Many people suffer painful broken bones

For little kids, broken bones are often seen as something of a rite of passage. Picking the perfect color cast and showing it off at school is all fun and games when you’re 8 years old — after the initial shock of hitting the ground and visiting the emergency room wears off, that is. For adults, a broken bone isn’t greeted with nearly as much enthusiasm, and while a fractured ankle or collar bone is not life-threatening, having to wear a cast or sling for weeks on end is a significant inconvenience for someone with work and family responsibilities. For the elderly, suffering a fracture can be a serious health concern because bones become weaker with age and take much longer to heal when broken.

“People of all ages break bones,” said Cortez orthopedic surgeon Douglas Bagge, MD. “Kids fall off monkey bars and bikes, in adults we see people whose balance isn’t as good as it once was fall and sustain fractures, and plenty of people get injured during sporting activities.” In children and in younger, active adults some of the more common bone breaks are wrists and collarbones, with fractured ankles and dislocated shoulders also making the top 10 list.

“Any broken bone is going to hurt,” said Bagge, adding that pain control is usually an issue for about the first two weeks following an injury. Not all fractures, however, require surgical repair.

“Most collarbone fractures, for example, are treated nonoperatively,” said Bagge.

Other breaks that don’t usually require surgery are ribs, toes and fingers, but anyone who sustains what they believe to be a fracture should seek medical attention, because even though a visit to the operating room may not be necessary, a sling, cast, or splint might be warranted, depending on what’s broken and the level of displacement that has occurred.

“The pain is usually enough to send most people to the ER,” Bagge said.

Fractured ribs are a frequent occurrence in and around Montezuma County, in part because of the active lifestyle many residents enjoy.

“Farm and ranch accidents are a common cause of broken bones, including ribs,” Bagge said. “Broken ribs often occur in association with other injuries following an accident of some sort. They’re usually treated nonoperatively and take about six weeks to heal.”

In the senior population, hip fractures are all too common and can be serious, landing an individual in the hospital and even in a long-term care facility for rehabilitation.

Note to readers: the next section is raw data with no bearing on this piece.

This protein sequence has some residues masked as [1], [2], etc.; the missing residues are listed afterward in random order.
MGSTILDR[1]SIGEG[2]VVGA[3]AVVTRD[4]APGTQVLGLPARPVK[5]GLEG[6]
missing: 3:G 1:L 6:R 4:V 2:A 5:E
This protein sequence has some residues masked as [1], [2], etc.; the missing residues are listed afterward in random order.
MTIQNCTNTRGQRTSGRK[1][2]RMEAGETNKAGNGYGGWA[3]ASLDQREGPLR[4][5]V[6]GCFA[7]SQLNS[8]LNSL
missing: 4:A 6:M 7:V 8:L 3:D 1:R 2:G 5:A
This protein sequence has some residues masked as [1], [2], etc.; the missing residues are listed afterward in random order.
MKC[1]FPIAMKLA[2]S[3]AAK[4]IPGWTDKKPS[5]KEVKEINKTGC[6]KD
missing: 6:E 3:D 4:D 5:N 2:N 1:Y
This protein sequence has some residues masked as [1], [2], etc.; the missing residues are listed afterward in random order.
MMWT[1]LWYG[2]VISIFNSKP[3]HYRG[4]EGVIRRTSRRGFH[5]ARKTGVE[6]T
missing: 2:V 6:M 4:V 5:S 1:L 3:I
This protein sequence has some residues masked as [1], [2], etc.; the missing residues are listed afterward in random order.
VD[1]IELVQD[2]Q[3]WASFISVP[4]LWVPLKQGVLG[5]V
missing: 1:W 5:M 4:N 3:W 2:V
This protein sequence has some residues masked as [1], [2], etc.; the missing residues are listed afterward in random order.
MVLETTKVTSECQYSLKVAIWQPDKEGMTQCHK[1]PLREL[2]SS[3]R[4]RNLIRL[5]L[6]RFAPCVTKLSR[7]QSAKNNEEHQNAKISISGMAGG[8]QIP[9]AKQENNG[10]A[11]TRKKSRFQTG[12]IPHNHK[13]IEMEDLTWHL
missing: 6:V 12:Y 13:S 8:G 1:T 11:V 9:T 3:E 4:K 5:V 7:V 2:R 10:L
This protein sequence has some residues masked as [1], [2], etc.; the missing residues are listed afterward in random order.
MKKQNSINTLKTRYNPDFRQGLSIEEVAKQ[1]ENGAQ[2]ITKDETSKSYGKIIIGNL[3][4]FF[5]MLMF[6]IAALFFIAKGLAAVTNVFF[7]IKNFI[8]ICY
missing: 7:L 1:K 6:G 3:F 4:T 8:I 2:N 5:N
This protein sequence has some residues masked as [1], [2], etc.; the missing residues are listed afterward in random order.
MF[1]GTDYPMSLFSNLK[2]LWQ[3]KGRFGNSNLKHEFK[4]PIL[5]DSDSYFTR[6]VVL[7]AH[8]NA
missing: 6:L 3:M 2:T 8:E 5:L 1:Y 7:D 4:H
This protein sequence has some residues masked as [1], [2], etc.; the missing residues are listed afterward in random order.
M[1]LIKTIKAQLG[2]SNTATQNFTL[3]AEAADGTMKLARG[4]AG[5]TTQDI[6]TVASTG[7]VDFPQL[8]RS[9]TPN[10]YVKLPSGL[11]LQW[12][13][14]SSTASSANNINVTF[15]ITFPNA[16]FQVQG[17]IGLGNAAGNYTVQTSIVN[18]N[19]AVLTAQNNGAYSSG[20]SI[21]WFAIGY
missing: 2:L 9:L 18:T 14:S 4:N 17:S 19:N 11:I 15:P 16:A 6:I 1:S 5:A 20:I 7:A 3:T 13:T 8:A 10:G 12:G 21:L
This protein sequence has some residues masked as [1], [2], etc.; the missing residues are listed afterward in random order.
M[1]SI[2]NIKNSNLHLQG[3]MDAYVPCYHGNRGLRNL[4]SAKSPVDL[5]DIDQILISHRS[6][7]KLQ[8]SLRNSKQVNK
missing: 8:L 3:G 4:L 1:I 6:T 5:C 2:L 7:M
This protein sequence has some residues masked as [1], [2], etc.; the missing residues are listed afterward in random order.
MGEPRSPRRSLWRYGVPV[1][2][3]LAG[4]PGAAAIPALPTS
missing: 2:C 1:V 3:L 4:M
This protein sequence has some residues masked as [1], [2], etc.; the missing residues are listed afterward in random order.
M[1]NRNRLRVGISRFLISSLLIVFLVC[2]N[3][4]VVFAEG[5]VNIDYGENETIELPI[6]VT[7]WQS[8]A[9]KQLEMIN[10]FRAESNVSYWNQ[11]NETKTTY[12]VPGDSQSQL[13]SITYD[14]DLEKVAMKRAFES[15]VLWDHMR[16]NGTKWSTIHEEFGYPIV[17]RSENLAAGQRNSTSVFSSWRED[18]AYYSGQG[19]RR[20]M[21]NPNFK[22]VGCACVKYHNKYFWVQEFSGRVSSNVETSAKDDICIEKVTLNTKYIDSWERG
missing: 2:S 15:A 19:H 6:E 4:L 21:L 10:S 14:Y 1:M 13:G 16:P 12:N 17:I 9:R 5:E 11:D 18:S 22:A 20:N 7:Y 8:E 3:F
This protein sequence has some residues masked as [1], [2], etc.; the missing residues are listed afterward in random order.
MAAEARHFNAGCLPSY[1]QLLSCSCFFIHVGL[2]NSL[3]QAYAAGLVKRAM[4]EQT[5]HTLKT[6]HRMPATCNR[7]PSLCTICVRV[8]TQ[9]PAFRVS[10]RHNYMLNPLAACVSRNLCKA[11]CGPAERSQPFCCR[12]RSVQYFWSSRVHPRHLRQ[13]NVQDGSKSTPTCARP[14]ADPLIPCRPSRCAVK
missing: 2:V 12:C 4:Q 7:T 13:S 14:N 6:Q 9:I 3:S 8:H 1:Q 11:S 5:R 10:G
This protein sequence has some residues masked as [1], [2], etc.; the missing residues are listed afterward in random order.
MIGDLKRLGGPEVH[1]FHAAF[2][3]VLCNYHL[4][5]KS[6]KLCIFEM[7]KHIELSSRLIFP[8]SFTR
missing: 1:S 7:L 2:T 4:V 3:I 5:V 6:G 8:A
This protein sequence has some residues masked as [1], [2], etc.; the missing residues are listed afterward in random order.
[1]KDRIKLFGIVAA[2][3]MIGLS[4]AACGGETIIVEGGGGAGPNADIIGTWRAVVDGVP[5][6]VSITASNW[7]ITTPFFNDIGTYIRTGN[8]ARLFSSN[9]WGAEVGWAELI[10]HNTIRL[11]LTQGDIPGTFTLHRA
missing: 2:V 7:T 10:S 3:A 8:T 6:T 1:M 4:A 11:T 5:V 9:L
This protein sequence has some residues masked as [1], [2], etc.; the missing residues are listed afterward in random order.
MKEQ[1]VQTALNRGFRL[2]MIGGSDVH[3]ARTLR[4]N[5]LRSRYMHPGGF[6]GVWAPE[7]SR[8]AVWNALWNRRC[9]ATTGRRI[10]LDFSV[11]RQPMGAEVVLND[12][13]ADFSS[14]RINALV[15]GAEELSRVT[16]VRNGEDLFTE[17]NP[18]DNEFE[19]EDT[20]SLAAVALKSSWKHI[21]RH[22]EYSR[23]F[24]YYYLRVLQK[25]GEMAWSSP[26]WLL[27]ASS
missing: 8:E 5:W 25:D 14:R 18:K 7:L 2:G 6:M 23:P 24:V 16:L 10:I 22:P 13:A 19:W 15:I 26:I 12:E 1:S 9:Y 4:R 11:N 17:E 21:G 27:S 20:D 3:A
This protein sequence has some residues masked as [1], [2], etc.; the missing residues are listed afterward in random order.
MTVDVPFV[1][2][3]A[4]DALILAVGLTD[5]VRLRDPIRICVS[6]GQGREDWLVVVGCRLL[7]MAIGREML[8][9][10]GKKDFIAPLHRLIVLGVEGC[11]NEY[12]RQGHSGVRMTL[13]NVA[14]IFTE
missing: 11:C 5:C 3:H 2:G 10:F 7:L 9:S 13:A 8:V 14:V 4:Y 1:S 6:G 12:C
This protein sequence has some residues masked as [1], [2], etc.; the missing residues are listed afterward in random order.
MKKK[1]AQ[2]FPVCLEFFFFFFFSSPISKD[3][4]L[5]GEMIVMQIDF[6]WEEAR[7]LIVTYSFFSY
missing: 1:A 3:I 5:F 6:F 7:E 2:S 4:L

“With hip fractures, we always focus on prevention,” Bagge said. “It’s important, especially for elderly people, to make sure their home environment is safe so they’re less likely to fall.”

Fall prevention steps include eliminating obstacles such as throw rugs and electrical cords that create potential trip hazards. Having grab bars installed in certain locations around the home can also be helpful, and some older adults find using a walking stick aids in maintaining balance.

There are two main types of bone fractures, designated as “open” or “closed” by medical professionals. “Open is where the skin has been punctured by the bone,” said Bagge. These injuries are more serious due to an increased risk of infection. An open fracture usually indicates a severe displacement or misalignment and is more likely to require surgical treatment.

A dislocation is another type of fracture and occurs at a joint, such as a finger or shoulder. This type of injury is usually treated non-surgically, unless a doctor can’t get the joint back into place using manual manipulation.

Breaks that typically require a stay in the hospital include fractures of the hip, femur (thigh bone), and pelvis. Smaller bones that break can usually be treated in the emergency room, however, through follow-up with a medical professional is important in these cases.

“Oftentimes, a broken bone will be splinted in the ER but not casted or treated surgically right away,” Bagge said. “Sometimes we have to wait for the swelling to go down, so patients should be sure to understand what the next steps are when they’re discharged from the emergency department following a fracture.”

How long it takes for a broken bone to heal depends on age.

“Kids heal much more quickly than adults,” Bagge said.

An adult should plan on six to 12 weeks for a bone to heal, but Bagge cautions not to expect full range of motion and strength to return for some time after that.

“It can take a full year for complete recovery,” Bagge said, adding that by the 12-month mark most patients are either back to normal or have healed to the extent that their body is able. “After a fracture, a patient should experience a slow but steady healing process over the course of up to a year,” said Bagge.

“The body is programmed to heal in its own time frame, and you can’t really speed the process,” Bagge said.

But there are things patients do that slow down healing and make a bad situation worse such as trying to move bones too early, smoking, and engaging in poor nutrition habits.

Physical therapy is frequently recommended for patients who have experienced severe fractures and for those whose healing process is delayed.

“If range of motion isn’t coming back as we’d expect, PT gets involved,” Bagge said.

Southwest Health Notes is a public service feature provided by Southwest Memorial Hospital in Cortez, Colorado. The information provided herein is not intended as patient-specific medical advice or as a substitute for consultation with your personal health care provider.

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